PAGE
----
Re:What is a regular "B.C. Operating System"? (1)

RetroRichie (259581) | more than 5 years ago | (#27575787)

Duh, it's OS X. They've just never fired up that Terminal thingy. What IS that thing??

Re:What is a regular "B.C. Operating System"? (4, Informative)

doomy (7461) | more than 5 years ago | (#27575805)

It's a mix of Microsoft Vista and XP with support tools (apps).

Eg: http://www.bc.edu/offices/help/meta-elements/doc/articles/html/TR-mselearning.shtml

Re:What is a regular "B.C. Operating System"? (1)

johnny cashed (590023) | more than 5 years ago | (#27575893)

If that were the case, my irony meter will explode.

when linux is outlawed..... (3, Funny)

Shakrai (717556) | more than 5 years ago | (#27575623)

Only outlaws will have Linux ;)

So Very Painfully Humiliatingly Guilty (5, Funny)

eldavojohn (898314) | more than 5 years ago | (#27575645)

Judge: Would the prosecution give its opening statements in this case?
Prosecutor: Ladies & gentlemen of the jury, I have every intent to prove to you today that the defendant is not only guilty but that the warrant application that granted us the right to acquire evidence practically wrote itself! Now, I am going to outline the warning signs that were evident in the days leading up to this case. I want you to close your eyes for a second and imagine your warm and fuzzy graphical (that's geek speak for 'good') user interface of Windows XP--that all you good Christian patriots use. Ah, the field of green with a blue screen and your well known icons and start menu where everybody knows your name and system tray with your favorite purple gorilla and application bar ... and uh--who's that over there?--it's Clippy!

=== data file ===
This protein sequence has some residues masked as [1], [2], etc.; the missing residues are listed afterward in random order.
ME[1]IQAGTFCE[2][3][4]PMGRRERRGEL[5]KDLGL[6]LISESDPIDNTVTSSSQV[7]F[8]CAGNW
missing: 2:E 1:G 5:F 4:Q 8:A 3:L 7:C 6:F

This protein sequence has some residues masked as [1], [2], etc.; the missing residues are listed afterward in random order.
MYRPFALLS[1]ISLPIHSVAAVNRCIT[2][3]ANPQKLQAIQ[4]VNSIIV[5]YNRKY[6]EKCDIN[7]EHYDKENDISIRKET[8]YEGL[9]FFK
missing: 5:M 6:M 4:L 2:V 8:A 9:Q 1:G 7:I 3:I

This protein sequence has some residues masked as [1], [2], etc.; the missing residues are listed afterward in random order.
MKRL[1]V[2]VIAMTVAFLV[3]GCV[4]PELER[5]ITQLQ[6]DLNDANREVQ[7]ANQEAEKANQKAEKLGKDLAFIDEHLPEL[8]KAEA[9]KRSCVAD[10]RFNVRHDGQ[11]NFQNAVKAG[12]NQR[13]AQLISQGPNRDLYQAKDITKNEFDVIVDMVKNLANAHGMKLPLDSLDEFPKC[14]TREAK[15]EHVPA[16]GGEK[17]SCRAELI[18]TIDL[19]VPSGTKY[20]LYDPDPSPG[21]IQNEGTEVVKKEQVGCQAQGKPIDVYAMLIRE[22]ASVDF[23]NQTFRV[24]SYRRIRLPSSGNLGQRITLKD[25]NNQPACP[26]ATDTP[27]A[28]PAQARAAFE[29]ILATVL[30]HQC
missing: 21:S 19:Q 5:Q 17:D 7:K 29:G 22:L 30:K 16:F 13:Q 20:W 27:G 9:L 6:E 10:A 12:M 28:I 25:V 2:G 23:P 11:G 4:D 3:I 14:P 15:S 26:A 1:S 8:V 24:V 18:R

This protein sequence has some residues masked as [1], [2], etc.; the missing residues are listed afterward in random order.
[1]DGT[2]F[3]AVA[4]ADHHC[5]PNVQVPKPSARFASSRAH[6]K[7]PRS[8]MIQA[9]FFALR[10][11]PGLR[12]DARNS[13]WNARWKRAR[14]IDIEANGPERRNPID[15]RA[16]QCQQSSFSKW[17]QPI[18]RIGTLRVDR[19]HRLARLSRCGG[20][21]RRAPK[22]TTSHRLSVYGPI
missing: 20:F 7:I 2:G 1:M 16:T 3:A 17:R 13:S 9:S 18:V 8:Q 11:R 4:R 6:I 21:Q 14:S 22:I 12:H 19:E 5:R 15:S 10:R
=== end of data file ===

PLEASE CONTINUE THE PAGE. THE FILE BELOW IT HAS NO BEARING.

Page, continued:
*pauses until he sees smiles cross the juries faces*
Prosecutor: Now, imagine that all that is taken away and you're left with the cold dark nothingness of space--like before God created the earth. The heavens and stars aren't even there. It's nothing! And there, blinking unendingly, with no remorse or care for anything good is an intimidating cursor after some letters and symbols that no American could decipher. And as you type things like "I want to order shoes on Amazon" it responds only with the cold harsh words of the devil telling you that ordering shoes on Amazon is not a valid command. And Clippy? Clippy is dead.
*takes a drink of water and smiles smugly as the jury begins to scowl*
Prosecutor: And this is what the defendant used to send that e-mail. This ... this evil operating system is what hackers use. Maybe those hackers are the same ones that stole your credit card information? Maybe this operating system can only be understood by the criminally insane? I know I can't use it. It would be like me trying to read a book in German. You know who else spoke German? Hitler.
Prosecutor: So you see, this warrant was basically granted from keystroke one after we found out that the defendant was using Linux--an operating system that encourages you to use a file sharing software to install it. The warrant is valid, I'm just asking you what else might have been done with Linux and its evil knowledge installed on that college student's head and computer. Your honor, I rest my case.

Re:So Very Painfully Humiliatingly Guilty (2, Funny)

Shakrai (717556) | more than 5 years ago | (#27575757)

And Clippy? Clippy is dead.